In 1973, when our client was just one year old, he came from Mexico to the United States with his parents for a better life. He graduated from Bell High School in 1989 and since 1999, he had been working for a major employer in Maywood, rising to the position of heat-treating supervisor. This job helped support himself, his girlfriend and her children.
However, before he got the long-term job in 1999, in 1997, he was high on cocaine at a West Covina bar with a bag of cocaine and was searched by a police officer, who found the bag and arrested our client for violation of Health and Safety Code § 11550 (using or being under the influence of a controlled substance), then a misdemeanor.
He went to court in West Covina and was granted PC 1000 diversion, but he then did not report to court for progress hearings, so the West Covina judge entered the conviction once our client was picked up and brought to court. The judge then sentenced our client to six months in county jail, for which he served almost three months.
The judge did warn our client that such a conviction could cause our client to be deported, denied naturalization and/or denied re-entry to the United States, but our client thought the judge just recited the warning to everyone and it really did not apply to him. In other words, He did subjectively appreciate that this might one day apply to him.
In 2008, the client then went to court and had the conviction expunged under Penal Code § 1203.4.
In 2019, at age 47, he decided he wanted to become a U.S. citizen, but his immigration attorney told him that his 22-year-old conviction for violation of Health and Safety Code § 11550 would be a problem, even though it was expunged.
The immigration attorney then referred the client to Greg Hill & Associates to discuss a motion to vacate a conviction under Penal Code § 1473.7, so the client called Greg Hill & Associates.
Greg explained how, effective January 1, 2017, Penal Code § 1473.7 provides that “[a] person no longer imprisoned or restrained may prosecute a motion to vacate a conviction” when “[t]he conviction is legally invalid due to a prejudicial error damaging the moving party’s ability to meaningfully understand, defend against, or knowingly accept the actual or potential adverse immigration consequences of a plea of guilty or nolo contendere.” Penal Code § 1473.7(a)(1).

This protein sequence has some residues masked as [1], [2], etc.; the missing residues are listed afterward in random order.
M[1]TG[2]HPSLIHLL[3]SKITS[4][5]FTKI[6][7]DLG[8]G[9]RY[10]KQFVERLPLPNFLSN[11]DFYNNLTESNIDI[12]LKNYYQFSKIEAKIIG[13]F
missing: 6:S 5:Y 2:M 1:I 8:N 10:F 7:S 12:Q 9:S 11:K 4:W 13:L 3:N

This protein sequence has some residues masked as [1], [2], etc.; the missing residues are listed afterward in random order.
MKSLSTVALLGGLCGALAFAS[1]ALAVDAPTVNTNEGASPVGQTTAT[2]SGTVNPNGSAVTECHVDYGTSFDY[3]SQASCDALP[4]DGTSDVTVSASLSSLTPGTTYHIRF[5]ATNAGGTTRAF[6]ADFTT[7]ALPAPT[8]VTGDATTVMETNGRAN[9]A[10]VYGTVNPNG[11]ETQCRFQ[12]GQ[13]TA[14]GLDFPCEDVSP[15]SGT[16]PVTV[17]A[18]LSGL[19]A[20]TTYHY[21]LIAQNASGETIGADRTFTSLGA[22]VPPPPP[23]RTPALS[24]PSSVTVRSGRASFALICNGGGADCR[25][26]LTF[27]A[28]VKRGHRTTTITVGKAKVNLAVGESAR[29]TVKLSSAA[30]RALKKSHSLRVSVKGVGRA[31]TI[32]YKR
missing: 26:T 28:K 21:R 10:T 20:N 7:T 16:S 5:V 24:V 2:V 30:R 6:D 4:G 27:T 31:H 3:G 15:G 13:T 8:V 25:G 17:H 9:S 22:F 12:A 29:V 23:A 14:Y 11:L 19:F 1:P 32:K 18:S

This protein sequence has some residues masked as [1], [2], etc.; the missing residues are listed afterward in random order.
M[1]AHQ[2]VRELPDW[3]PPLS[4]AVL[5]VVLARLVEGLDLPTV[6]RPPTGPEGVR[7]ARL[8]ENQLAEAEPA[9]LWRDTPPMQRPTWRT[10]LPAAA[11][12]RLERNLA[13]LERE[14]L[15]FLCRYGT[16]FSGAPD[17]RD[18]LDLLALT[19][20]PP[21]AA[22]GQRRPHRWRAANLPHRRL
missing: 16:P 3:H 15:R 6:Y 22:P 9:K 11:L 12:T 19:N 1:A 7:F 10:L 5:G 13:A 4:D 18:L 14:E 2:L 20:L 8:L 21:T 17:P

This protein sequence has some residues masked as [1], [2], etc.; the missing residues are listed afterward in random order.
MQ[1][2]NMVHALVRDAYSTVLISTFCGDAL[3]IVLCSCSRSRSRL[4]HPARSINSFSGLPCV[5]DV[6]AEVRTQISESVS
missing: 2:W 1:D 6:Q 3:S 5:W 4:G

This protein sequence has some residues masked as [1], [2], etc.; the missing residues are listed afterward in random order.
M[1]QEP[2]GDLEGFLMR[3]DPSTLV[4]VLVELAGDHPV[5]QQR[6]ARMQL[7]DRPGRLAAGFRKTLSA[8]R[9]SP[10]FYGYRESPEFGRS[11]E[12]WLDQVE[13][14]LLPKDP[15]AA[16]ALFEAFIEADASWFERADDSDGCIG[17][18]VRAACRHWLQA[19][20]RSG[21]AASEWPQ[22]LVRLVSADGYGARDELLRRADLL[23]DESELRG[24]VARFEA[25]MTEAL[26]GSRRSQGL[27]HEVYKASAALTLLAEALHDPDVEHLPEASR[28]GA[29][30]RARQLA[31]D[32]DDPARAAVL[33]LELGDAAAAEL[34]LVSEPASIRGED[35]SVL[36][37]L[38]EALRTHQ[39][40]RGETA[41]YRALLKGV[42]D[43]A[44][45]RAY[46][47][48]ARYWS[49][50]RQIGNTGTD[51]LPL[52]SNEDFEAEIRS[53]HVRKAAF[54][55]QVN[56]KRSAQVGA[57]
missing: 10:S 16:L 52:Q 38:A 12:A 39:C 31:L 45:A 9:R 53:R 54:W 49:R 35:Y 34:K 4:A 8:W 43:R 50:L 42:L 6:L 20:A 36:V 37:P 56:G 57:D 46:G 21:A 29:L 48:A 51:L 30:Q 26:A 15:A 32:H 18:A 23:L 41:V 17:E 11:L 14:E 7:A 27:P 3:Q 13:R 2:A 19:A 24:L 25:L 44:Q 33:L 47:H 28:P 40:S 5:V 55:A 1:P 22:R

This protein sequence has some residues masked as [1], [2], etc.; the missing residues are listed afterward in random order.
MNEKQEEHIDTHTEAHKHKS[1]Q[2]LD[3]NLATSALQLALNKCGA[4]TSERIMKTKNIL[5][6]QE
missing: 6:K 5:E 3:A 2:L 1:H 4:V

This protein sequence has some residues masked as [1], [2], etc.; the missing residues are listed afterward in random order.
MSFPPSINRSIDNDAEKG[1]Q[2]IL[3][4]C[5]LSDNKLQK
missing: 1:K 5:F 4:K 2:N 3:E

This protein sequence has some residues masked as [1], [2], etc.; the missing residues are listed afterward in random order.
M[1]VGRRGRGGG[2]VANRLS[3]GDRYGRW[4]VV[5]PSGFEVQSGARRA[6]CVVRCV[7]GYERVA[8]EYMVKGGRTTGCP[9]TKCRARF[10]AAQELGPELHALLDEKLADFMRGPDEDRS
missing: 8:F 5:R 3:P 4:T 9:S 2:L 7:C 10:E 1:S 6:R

Here, that prejudicial error was in our client’s prior counsel never explaining to the client, in 1997, that a plea to a violation of Health & Safety Code § 11550 would impede the client’s citizenship application.
However, effective January 1, 2019, Assembly Bill 2837 modified Penal Code § 1473.7 to remove the requirement of establishing ineffective assistance of counsel (IAC) and the requirement that petitioner face a pending removal proceeding. This made things easier for our client.
The client, nonetheless, was concerned if he could still request to vacate the conviction because the conviction had been expunged eleven years earlier. Greg explained that the answer was yes, but rephrased the client’s question as really asking if Court had jurisdiction over such a request because the case was dismissed under § 1203.4. Greg explained that the retained the power to act under 1473.7, as it can act under Penal Code § 17(b)(3) even after § 1203.4 relief (See Meyer v. Superior Court (1966) 247 Cal.App.2d 133) and can grant a certificate of rehabilitation after an eligible sex offense is dismissed under § 1203.4.
The client then hired Greg Hill & Associates to prepare, file and serve the Motion to Vacate a Conviction under Penal Code § 1473.7. Greg used the judicial council form for the first page of the motion, but supplemented it with points and authorities that presented 1473.7’s history, including an discussion of Assembly Bill 2837’s effect and reassuring the judge that despite 1203.4 relief having been granted, it could still vacate the conviction under 1473.7. The supplemental points and authorities included a declaration from our client explaining his personal situation in life and why good cause existed to grant the motion, although that really was not required under 1473.7.
The West Covina judge hearing the motion granted the motion to vacate, which our client was very happy with. The prosecutor in West Covina then announced that the People were unable to proceed due to loss of evidence because of the passage of time. This made our client’s citizenship application much stronger.
For more information about motions to vacate a conviction or plea, please click on the following articles: